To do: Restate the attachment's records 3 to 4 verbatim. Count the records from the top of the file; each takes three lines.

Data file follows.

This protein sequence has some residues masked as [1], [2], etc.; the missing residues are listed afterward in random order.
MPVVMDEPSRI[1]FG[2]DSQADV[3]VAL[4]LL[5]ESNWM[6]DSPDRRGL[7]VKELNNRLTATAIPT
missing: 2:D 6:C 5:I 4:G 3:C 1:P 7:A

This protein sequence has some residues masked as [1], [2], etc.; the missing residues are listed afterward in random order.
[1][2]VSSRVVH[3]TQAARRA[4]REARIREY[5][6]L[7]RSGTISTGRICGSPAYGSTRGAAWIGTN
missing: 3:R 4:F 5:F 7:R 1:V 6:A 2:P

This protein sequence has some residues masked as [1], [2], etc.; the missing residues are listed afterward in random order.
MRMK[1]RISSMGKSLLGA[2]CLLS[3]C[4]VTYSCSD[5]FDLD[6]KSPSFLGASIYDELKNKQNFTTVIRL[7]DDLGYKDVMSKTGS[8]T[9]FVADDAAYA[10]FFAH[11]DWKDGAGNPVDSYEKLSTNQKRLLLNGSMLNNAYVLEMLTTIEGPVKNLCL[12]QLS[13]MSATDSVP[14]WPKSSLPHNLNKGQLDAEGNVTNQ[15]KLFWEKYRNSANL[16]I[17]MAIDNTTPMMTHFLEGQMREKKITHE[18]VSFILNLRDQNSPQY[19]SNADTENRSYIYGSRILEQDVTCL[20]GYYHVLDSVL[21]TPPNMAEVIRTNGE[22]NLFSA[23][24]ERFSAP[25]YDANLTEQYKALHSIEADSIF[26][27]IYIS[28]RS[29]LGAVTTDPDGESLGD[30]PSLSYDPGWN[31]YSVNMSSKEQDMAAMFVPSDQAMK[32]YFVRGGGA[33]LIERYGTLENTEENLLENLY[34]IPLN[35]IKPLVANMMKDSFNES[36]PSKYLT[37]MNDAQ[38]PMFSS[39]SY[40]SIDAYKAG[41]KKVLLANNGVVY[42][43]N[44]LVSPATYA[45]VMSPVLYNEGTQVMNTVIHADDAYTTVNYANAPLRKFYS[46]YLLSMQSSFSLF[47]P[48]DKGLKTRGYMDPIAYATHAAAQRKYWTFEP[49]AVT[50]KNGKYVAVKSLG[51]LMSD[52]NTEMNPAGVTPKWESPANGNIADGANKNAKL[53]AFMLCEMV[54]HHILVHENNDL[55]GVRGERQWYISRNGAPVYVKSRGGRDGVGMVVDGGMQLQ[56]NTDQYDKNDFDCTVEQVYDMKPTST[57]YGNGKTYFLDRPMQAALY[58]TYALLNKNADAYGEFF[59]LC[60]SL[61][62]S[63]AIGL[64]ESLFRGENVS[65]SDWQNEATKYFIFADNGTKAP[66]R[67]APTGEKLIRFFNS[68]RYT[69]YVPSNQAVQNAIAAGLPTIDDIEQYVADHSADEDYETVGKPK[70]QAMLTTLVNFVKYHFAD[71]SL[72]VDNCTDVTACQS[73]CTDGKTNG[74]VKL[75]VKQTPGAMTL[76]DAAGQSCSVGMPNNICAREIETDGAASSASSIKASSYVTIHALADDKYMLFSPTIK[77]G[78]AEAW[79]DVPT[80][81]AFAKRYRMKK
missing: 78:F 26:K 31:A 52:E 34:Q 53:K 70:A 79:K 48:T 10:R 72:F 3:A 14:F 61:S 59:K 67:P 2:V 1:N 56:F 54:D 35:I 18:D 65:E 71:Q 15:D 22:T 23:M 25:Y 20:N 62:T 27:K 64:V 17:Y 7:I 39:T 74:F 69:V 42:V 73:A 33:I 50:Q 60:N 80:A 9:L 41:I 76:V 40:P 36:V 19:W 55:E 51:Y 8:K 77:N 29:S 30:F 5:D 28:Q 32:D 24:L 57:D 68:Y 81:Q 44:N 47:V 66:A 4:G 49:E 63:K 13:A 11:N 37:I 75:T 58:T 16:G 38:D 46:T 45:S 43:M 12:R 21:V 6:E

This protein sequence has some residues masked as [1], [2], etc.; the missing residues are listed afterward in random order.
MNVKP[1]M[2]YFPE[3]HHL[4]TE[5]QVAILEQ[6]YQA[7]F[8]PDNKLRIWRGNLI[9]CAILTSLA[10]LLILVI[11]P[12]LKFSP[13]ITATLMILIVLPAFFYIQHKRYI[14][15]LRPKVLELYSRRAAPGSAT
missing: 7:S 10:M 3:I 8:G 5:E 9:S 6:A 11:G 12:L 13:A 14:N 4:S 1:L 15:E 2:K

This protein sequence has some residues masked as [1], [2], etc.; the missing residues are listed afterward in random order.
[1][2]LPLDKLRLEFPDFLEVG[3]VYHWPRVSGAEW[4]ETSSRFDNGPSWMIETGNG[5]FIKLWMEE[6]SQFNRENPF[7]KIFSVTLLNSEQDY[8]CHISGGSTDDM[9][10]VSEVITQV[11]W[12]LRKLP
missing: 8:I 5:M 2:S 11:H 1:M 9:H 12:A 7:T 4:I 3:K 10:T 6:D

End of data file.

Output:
This protein sequence has some residues masked as [1], [2], etc.; the missing residues are listed afterward in random order.
MRMK[1]RISSMGKSLLGA[2]CLLS[3]C[4]VTYSCSD[5]FDLD[6]KSPSFLGASIYDELKNKQNFTTVIRL[7]DDLGYKDVMSKTGS[8]T[9]FVADDAAYA[10]FFAH[11]DWKDGAGNPVDSYEKLSTNQKRLLLNGSMLNNAYVLEMLTTIEGPVKNLCL[12]QLS[13]MSATDSVP[14]WPKSSLPHNLNKGQLDAEGNVTNQ[15]KLFWEKYRNSANL[16]I[17]MAIDNTTPMMTHFLEGQMREKKITHE[18]VSFILNLRDQNSPQY[19]SNADTENRSYIYGSRILEQDVTCL[20]GYYHVLDSVL[21]TPPNMAEVIRTNGE[22]NLFSA[23][24]ERFSAP[25]YDANLTEQYKALHSIEADSIF[26][27]IYIS[28]RS[29]LGAVTTDPDGESLGD[30]PSLSYDPGWN[31]YSVNMSSKEQDMAAMFVPSDQAMK[32]YFVRGGGA[33]LIERYGTLENTEENLLENLY[34]IPLN[35]IKPLVANMMKDSFNES[36]PSKYLT[37]MNDAQ[38]PMFSS[39]SY[40]SIDAYKAG[41]KKVLLANNGVVY[42][43]N[44]LVSPATYA[45]VMSPVLYNEGTQVMNTVIHADDAYTTVNYANAPLRKFYS[46]YLLSMQSSFSLF[47]P[48]DKGLKTRGYMDPIAYATHAAAQRKYWTFEP[49]AVT[50]KNGKYVAVKSLG[51]LMSD[52]NTEMNPAGVTPKWESPANGNIADGANKNAKL[53]AFMLCEMV[54]HHILVHENNDL[55]GVRGERQWYISRNGAPVYVKSRGGRDGVGMVVDGGMQLQ[56]NTDQYDKNDFDCTVEQVYDMKPTST[57]YGNGKTYFLDRPMQAALY[58]TYALLNKNADAYGEFF[59]LC[60]SL[61][62]S[63]AIGL[64]ESLFRGENVS[65]SDWQNEATKYFIFADNGTKAP[66]R[67]APTGEKLIRFFNS[68]RYT[69]YVPSNQAVQNAIAAGLPTIDDIEQYVADHSADEDYETVGKPK[70]QAMLTTLVNFVKYHFAD[71]SL[72]VDNCTDVTACQS[73]CTDGKTNG[74]VKL[75]VKQTPGAMTL[76]DAAGQSCSVGMPNNICAREIETDGAASSASSIKASSYVTIHALADDKYMLFSPTIK[77]G[78]AEAW[79]DVPT[80][81]AFAKRYRMKK
missing: 78:F 26:K 31:A 52:E 34:Q 53:K 70:A 79:K 48:T 10:R 72:F 3:A 14:F 61:S 59:K 67:P 2:V 1:N 56:F 54:D 35:I 18:D 65:E 71:Q 15:D 22:T 23:M 25:Y 20:N 62:T 27:K 64:V 17:Y 7:I 39:T 74:F 69:V 42:V 73:A 33:I 50:Q 60:N 80:A 9:L 41:I 76:V 40:P 36:V 19:W 55:E 51:Y 8:K 77:N 29:S 30:F 5:D 28:Q 32:D 24:L 57:D 68:Y 81:Q 44:N 47:V 66:A 4:G 49:E 63:K 13:A 11:N 37:I 75:T 58:T 16:G 38:D 46:T 45:S 43:M 12:R 21:V 6:E

This protein sequence has some residues masked as [1], [2], etc.; the missing residues are listed afterward in random order.
MNVKP[1]M[2]YFPE[3]HHL[4]TE[5]QVAILEQ[6]YQA[7]F[8]PDNKLRIWRGNLI[9]CAILTSLA[10]LLILVI[11]P[12]LKFSP[13]ITATLMILIVLPAFFYIQHKRYI[14][15]LRPKVLELYSRRAAPGSAT
missing: 7:S 10:M 3:I 8:G 5:E 9:S 6:A 11:G 12:L 13:A 14:N 4:S 1:L 15:E 2:K